The above is quite factual. You were against Stryd and running power meters. Then you started consulting for them. Then you were for them.

Ray Maker
Member

And just to be helpful to others, and because I’m sure you’ll find ways to try and twist this 18 different ways as you always do, I’ll leave folks with this long thread that over the course of a couple years details your apparent change of heart:

http://forum.slowtwitch.com/forum/Slowtwitch_Forums_C1/Triathlon_Forum_F1/DCRainmaker_preview_of_Stryd_running_power_meter_P5421037-2/

“I can’t see a running power meter having a significant impact on how people actually train and perform.”

The5KRunner helpfully already quoted links above as to when you were for them. It’s unclear that you’re no longer paid by Stryd, if you’re now against them again.

Andrew Coggan
Guest

Yup, and I still stand by everything I said in that thread, with one exception: I underestimated the utility of real-time power data as a pacing tool (probably in part because I started in endurance sports when I was young, and have always had a well-honed effort sense). Outside of that, as I have said elsewhere I think the other metrics Stryd provides are really more interesting.

Andrew Coggan
Guest

BTW, although I no longer receive compensation from Stryd, I continue to consult with them periodically. I do it for the same reason that I initially approached them, i.e., for the intellectual stimulation provided by learning exploring new ideas and attempting to make them approachable by coaches and athletes. Given that my day job pays me quite handsomely and demands most of my time, it certainly isn’t because I am trying to make a living selling half-baked opinions to others.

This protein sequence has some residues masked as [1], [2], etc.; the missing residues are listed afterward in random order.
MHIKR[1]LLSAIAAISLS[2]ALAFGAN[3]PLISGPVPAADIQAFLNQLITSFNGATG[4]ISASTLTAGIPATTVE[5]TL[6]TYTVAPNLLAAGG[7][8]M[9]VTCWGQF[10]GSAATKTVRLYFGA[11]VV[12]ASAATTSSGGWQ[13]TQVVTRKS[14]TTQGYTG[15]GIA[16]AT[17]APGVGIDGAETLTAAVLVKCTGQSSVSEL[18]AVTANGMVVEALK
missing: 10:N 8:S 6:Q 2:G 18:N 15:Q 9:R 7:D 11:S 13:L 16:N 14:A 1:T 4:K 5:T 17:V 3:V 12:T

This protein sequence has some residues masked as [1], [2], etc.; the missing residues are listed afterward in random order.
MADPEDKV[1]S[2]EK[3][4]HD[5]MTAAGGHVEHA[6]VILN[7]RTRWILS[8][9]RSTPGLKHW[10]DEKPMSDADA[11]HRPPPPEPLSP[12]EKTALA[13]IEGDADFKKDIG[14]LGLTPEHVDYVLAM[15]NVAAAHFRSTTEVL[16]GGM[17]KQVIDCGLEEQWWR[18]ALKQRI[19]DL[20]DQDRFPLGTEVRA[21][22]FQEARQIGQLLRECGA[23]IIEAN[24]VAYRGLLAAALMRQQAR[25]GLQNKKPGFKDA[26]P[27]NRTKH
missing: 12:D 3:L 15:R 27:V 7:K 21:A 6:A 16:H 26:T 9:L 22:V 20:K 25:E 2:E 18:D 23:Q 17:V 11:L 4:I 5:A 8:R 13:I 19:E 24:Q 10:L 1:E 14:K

Andrew Coggan
Guest

“I think the other metrics Stryd provides are really more interesting.”

Well will you looking there: http://forum.slowtwitch.com/forum/?post=5807195#p5807195

(For those who haven’t been paying attention: Stryd began providing values for leg spring stiffness after the calculation was first implemented in WKO4.)

Andrew Coggan
Guest

Last comment: you haven’t addressed my comments about the magnitude of the effects of wind on runners, and how this enters in the question of attempting to measure power. Yet, that is what this blog entry is about…

Ray Maker
Member

I did above, you didn’t read it:

“5% cost is actually a crap-ton in a marathon scenario, and if we look at most numbers putting it closer to 10%, that’s huge too.

A 5% increase in HR for example, at say a typical marathon HR for me of 160ish, would mean a bump to 167.5 – which is a totally different realm. A 10% increase in HR (effort) would be some 16bpm, up to 176, which is in 10K pacing territory (for me).”

Boris
Guest

Great read. Amazing.

Boris
Member

@t5kr: Both together… gave great insight in depths of human nature. #oohhhboy ?

JT
Guest

Thanks, those links were entertaining. Coggan you’re a puzzle to figure out. Leave alone having confused people world over with your first defintiion of FTP. Even reputed coaches if asked today have little clue what an FTP time duration really is. You’ve since backtracked on these definitions and still confuse more people. Repercussion? Scientifically minded people now refused to even address FTP because of the uncertainty around what it represents. The present Stryd loyalty mimics the FTP backtracking. One of the reasons I stayed away from buying the Stryd was after noting your rather disproportionate influence over what you think is running power. I People have been investigating this stuff since the 1930’s mate, we don’t need you as the patron saint of running power.

Will
Guest

Will temperature and altitude also be taken into account in the future?

JT
Guest

5KRunner ,

Why does everything a certain ‘Coggan’ say suddenly have to be the only truth? I’d stay far from this guy. He’s a bully online , on several forums he trolls on, which tells me far more about his reputation that anything else. That he was against running power meters, got ‘bought’ over by Stryd and now consults for them tells me where his loyalty stands. Wind affects mechanical and physiological cost. Proven in the best papers and running books. Period. That Garmin is trying a fresh approach to account for a slice of the pie is not welcomed by Stryd. Coggan has been released into the wild to go bite at fresh thinking.